The name may not sound inviting, but Poverty Point State RV Park at the Louisiana State Park and Reservoir in Delhi is one of the most beautiful we have ever seen. The name comes from the abandoned 1800s plantation that was on this property long before it became a park. All the RV sites are flat, paved, and with full hookups, and the price is nominal. Trees and good gravel trails through the deep woods surround the RV park.
Next to the RV park is the Poverty Point Reservoir with a huge lake, boat marina, and cabins to rent. Some are on the bayou and some on stilts along the shore, so you can fish right off your private boardwalk. In the early summer, we found it lush, green, and perfectly clean and manicured, although the weather was hot and humid. The children’s playground has safety in mind with rubber mats beneath swings and slide, and the visitors center has a sturdy fishing pier and small pond for fishing.
A few miles beyond the reservoir are Black Bear Golf Course and Lodge with lovely hotel rooms, swimming pool, and tennis court. When you get hungry, the Black Bear Bistro is the place to go.
This is an ideal holiday place, as it has lots of activities for any recreational interest. It is a birdwatcher’s paradise with many migratory flocks along with resident ones, and the thick woods hide many varieties of animals, including black bears, deer, snakes, lizards, and other reptiles and amphibians. Visitors are instructed not to feed animals in the natural habitat, especially the mammals, as they can start craving human food and begin to invade campsites. Guided hikes are on offer, as are demonstrations of earth ovens and spear throwing. We also saw reward signs for the Jesse James gang, who hid out in this area in the late 1800s.
About 11 miles from the RV park are the famous five mounds of Poverty Point, the oldest and largest in North America and most of the world. Archeologists have determined that the earliest civilizations to inhabit the surrounding area date back to perhaps 10,000 B.C., and the Poverty Point mounds are from 2,000 B.C. to A.D. 1.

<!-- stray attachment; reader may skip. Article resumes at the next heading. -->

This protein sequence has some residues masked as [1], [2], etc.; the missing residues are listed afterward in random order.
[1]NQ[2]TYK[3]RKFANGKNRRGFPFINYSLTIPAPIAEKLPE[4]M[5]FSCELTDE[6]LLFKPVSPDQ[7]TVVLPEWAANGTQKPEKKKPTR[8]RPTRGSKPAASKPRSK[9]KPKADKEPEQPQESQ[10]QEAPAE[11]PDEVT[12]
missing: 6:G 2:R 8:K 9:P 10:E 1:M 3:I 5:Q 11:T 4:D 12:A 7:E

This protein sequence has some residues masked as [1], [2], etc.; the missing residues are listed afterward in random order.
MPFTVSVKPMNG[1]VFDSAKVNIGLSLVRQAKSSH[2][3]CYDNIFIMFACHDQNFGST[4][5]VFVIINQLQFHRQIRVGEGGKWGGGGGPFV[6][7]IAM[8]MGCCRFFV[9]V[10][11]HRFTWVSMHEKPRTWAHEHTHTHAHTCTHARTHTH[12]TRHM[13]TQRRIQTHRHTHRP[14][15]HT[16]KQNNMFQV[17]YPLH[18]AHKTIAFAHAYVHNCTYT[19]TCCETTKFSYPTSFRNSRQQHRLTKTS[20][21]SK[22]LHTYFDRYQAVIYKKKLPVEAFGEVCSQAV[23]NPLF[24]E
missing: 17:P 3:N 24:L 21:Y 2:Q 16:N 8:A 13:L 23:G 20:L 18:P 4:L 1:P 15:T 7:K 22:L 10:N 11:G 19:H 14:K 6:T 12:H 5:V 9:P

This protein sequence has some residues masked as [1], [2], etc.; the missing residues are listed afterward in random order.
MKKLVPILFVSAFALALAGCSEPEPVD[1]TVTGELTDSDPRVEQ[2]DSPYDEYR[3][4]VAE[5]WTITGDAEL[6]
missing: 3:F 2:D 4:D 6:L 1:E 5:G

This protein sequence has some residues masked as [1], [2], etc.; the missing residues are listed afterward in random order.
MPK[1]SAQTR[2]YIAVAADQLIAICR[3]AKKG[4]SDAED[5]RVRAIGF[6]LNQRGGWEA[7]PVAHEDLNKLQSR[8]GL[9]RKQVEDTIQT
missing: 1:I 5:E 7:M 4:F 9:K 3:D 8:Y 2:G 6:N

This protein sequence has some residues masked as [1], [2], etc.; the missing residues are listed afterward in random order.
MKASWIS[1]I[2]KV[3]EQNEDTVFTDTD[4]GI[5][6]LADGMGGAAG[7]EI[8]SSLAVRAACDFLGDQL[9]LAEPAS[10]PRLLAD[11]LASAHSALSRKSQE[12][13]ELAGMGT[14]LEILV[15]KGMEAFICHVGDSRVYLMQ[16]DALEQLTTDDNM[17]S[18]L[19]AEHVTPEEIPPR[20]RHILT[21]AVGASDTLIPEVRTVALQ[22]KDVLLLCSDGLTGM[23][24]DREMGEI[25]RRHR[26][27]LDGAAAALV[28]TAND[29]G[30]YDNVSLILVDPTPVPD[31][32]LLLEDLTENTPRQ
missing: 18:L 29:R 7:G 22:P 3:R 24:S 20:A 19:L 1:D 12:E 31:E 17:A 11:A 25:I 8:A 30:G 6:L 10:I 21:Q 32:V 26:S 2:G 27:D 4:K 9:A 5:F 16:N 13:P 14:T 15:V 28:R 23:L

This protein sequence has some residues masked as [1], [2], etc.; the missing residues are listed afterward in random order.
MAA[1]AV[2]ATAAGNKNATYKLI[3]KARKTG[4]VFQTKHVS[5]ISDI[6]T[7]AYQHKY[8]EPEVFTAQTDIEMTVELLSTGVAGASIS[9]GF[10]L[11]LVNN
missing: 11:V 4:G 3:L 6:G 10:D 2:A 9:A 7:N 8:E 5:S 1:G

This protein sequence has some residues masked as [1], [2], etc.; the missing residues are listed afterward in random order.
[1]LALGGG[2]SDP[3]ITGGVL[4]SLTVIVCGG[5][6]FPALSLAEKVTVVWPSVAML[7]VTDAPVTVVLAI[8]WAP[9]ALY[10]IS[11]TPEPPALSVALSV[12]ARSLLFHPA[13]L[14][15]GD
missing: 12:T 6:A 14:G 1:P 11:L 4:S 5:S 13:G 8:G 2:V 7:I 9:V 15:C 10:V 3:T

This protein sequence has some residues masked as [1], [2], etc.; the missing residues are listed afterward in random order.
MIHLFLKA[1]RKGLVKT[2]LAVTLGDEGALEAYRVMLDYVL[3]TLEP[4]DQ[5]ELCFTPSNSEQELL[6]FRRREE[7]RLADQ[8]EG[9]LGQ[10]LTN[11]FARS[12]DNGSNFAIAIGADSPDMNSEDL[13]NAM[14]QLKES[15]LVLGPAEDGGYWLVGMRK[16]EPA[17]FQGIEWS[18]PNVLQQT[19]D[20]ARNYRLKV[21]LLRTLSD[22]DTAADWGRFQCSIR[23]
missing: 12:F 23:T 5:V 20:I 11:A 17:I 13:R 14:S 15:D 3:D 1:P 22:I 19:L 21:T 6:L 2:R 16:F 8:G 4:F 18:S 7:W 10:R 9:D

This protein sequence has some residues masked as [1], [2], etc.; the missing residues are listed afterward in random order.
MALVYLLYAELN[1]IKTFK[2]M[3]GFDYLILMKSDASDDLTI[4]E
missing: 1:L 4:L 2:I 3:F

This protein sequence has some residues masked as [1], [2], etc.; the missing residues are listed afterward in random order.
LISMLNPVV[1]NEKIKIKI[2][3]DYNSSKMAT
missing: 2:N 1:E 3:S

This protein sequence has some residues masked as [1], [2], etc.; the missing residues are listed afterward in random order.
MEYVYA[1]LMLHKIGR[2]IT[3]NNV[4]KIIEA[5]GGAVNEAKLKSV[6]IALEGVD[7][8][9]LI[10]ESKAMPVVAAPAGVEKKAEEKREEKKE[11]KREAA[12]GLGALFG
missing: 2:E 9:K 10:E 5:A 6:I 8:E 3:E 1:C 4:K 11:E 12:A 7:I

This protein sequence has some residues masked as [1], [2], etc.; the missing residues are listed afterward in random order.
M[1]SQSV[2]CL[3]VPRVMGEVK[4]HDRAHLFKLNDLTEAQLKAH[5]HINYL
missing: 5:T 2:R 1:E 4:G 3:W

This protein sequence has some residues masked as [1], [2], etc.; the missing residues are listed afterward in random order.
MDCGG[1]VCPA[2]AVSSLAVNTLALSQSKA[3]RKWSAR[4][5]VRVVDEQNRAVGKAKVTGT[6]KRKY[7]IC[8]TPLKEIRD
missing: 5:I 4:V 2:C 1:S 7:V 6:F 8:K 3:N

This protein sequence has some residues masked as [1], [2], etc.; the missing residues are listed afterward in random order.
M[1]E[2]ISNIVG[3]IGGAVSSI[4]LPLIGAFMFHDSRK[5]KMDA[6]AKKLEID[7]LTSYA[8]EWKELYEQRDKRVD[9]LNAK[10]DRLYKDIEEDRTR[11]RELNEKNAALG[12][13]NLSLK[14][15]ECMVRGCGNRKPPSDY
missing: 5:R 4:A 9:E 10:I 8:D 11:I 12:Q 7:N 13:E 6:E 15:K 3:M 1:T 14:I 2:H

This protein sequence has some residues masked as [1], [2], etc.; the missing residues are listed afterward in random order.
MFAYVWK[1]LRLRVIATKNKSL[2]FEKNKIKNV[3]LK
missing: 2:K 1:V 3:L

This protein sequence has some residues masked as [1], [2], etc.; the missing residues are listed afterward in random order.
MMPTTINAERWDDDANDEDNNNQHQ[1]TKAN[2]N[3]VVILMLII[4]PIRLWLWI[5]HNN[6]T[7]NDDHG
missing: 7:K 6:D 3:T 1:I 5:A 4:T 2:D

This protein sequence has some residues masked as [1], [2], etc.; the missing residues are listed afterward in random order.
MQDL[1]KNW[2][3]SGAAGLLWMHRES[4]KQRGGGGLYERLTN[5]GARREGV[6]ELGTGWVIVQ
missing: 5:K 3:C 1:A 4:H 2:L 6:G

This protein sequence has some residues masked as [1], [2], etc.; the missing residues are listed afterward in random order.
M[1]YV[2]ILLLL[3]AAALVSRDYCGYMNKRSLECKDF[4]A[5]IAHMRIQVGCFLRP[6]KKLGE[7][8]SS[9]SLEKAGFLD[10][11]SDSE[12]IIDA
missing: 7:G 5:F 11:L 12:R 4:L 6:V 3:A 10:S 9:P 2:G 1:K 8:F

The mounds here are not burial sites, and no absolute determination as to the purpose and use of them has yet been determined. However, magnetic imaging has determined much accurate data, including the fact that 50 million cubic feet of dirt were hand-carried in baskets or animal skins (weighing 100 pounds each), equaling 100 million tons of dirt, to construct Mound A, 72 feet high and shaped like an enormous bird. Nomads settled here for centuries. Three of the five mounds are in perfectly true north-south alignment, which was certainly no accident.
The park has preserved tall native grass in semicircular rows to indicate the lines in which it is believed the houses were built in a sort of amphitheater pattern facing the very large plaza meeting area. This was the largest city and survived the longest of any of the ancient historic sites in North America. Archeologists have determined that this was a hunter-gatherer civilization because no planting was done. People lived off the local natural habitat, hunting and fishing and gathering edible plants, berries, and nuts.
Many primitive art objects and tools made of stones have been found at the Poverty Point mounds area, even though no stones were native to the local surroundings. It was determined that this was a huge trade center with people coming hundreds of miles, often along waterways, and stones were a highly prized item for which these ancient locals traded. No burial sites have been found, lending to the conclusion that open-air, above-ground burials were away from the living area or bodies were committed to the water of bayous and rivers nearby.
The film at the Poverty Point Museum is informative, and exhibits include paintings above cases of archeological finds that depict the life of this ancient civilization. It is still a mystery why the mounds were abandoned about 1100 B.C.
On a good path and wood stairway we climbed Mound A, which is the largest in North America and was built over about a 100-year period. Our trek was rewarded with a great view of the surrounding area. Brochures we got at the museum and signs along the roads and walking trails explain the sites.
We had been here once before when the park was more rustic. Since 2014, however, it has been designated a World Heritage Site and has been listed on the National Register of Historic Places because of its historic and cultural importance in documenting the unprecedented cultural development of hunter-gatherers.
When You Go
Bonnie and Bill Neely are freelance writers. To read features by other Creators Syndicate writers and cartoonists, visit the Creators Syndicate website at Creators.com. Copyright 2021 Creators.com